APPLE HAS TAKEN the iMallet and dropped it on the Apple Watch 4's Walkie-Talkie features as it was discovered to have a vulnerability that could let folks listen in on other iPhones.
The folks at Cupertino apparently told TechCrunch about the vulnerability but noted it hasn't been exploited out in the wild.
Tim Cook's crew hasn't spouted anything about how the vulnerability works beyond saying "specific conditions and sequences of events are required to exploit it", in what we imagine is a take on Liam Neeson's Taken character giving his speech on "a very specific set of skills".
For those of you who don't know, the Walkie-Talkie function allows Apple Watch users to chat with each other by blabbering into their watches in the style of a retro sci-fi TV character. The function works by connecting via Bluetooth back to an iPhone, or a WiFi or cellular network.
But clearly, the connection to the iPhone is where the problem remains; we just don't have the full details thanks to Apple's tight-lipped nature.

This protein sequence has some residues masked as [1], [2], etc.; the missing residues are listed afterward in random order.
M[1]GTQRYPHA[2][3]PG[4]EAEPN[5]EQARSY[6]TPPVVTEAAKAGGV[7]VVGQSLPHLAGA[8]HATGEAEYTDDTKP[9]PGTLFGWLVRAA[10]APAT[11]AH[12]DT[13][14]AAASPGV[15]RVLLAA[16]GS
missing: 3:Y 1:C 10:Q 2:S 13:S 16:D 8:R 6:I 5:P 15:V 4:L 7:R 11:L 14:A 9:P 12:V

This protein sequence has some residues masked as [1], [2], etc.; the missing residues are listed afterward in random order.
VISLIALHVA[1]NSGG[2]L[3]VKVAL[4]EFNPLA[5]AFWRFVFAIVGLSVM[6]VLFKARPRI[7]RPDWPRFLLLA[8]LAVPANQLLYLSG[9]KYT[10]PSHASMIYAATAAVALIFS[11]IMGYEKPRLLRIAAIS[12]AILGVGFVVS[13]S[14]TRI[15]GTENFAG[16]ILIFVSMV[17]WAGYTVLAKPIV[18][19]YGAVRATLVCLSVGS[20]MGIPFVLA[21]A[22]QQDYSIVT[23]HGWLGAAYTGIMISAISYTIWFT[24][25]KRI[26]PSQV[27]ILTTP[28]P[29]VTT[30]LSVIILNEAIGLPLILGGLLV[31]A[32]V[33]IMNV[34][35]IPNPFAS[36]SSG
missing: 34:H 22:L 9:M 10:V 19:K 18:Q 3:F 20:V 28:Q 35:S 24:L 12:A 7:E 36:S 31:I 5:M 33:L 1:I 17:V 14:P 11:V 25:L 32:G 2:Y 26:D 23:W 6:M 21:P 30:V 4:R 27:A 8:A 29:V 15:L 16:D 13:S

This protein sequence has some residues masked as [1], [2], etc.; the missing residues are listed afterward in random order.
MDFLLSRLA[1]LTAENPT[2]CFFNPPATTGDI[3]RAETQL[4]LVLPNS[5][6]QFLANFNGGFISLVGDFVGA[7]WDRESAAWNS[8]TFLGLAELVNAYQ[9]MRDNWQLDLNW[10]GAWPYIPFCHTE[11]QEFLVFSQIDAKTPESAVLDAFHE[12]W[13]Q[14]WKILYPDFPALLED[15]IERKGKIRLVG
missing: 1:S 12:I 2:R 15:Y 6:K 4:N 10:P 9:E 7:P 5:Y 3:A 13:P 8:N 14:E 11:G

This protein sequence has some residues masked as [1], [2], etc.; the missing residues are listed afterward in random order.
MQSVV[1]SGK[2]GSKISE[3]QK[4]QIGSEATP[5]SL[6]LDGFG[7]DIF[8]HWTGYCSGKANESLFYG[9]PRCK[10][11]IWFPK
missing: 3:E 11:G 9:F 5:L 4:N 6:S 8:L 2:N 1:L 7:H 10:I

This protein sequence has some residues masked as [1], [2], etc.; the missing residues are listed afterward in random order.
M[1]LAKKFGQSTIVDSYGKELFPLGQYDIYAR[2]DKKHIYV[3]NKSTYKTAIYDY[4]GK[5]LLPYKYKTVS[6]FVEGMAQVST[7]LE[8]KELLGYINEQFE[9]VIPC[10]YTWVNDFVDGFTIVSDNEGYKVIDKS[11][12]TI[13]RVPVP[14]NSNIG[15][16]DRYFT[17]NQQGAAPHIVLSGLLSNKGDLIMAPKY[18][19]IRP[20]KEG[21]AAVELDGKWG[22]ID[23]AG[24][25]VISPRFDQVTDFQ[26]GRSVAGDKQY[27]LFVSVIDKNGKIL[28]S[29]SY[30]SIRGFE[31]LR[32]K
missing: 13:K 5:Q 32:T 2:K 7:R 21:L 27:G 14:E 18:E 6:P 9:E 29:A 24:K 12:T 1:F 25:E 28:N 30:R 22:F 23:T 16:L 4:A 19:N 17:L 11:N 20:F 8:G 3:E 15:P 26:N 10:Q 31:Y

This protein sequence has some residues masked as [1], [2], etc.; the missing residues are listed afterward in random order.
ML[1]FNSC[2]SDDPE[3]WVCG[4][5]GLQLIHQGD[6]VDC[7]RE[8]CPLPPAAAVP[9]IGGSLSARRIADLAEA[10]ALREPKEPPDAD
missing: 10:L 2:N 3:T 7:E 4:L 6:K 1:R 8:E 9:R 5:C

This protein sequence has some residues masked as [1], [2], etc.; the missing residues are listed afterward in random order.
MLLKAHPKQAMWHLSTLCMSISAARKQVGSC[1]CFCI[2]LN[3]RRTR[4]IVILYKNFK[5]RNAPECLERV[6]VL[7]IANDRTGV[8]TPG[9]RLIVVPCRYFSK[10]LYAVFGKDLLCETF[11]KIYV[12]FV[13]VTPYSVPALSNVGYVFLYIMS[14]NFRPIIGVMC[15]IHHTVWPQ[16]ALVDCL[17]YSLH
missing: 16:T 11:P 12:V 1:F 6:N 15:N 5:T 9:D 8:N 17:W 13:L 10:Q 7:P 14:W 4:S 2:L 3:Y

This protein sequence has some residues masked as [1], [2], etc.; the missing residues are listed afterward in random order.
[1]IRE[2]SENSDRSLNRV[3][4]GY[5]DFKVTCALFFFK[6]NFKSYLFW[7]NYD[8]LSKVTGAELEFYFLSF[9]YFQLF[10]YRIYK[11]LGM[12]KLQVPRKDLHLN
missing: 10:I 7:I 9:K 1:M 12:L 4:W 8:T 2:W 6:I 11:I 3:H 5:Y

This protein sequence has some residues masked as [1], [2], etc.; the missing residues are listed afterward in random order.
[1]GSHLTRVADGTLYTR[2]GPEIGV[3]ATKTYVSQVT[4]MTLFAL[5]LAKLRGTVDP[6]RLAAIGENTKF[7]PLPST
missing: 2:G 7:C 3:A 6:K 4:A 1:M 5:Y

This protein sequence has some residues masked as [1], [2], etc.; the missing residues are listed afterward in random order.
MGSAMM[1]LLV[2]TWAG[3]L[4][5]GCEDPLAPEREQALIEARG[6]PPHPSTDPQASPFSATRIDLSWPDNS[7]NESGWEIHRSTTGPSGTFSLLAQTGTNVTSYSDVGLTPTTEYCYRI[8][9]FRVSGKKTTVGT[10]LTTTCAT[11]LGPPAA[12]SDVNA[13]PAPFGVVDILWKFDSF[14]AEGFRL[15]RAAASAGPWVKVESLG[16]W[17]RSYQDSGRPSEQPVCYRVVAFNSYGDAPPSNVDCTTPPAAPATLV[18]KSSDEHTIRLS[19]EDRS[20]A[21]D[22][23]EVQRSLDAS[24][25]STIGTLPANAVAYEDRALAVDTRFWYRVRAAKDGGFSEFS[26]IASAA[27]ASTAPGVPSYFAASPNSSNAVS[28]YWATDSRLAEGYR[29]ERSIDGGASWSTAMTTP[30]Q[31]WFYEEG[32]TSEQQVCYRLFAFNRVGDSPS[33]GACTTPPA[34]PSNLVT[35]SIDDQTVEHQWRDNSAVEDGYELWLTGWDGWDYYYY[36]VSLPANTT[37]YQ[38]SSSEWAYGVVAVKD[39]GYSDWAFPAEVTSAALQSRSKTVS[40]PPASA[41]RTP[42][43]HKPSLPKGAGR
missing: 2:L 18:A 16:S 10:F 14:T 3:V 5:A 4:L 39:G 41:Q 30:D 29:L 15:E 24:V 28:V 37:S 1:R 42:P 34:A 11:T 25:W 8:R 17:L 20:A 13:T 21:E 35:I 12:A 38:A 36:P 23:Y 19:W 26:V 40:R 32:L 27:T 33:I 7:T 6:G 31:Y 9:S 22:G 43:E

"We were just made aware of a vulnerability related to the Walkie-Talkie app on the Apple Watch and have disabled the function as we quickly fix the issue," Apple told TechCrunch, noting that it would restore the function as soon as possible, and presumably once the vulnerability is patched.
"We concluded that disabling the app was the right course of action as this bug could allow someone to listen through another customer's iPhone without consent. We apologise again for this issue and the inconvenience."
If you think you've heard this one before, you kind of have; Apple had to temporarily disable FaceTime across iPhones and Mac machines when it discovered a flaw that could allow users to eavesdrop on call recipients if they didn't answer.
Combined with how the Zoom video conferencing software on Mac could be exploited to force users into calls, it's not been the best year to be a security-conscious Apple product user. µ
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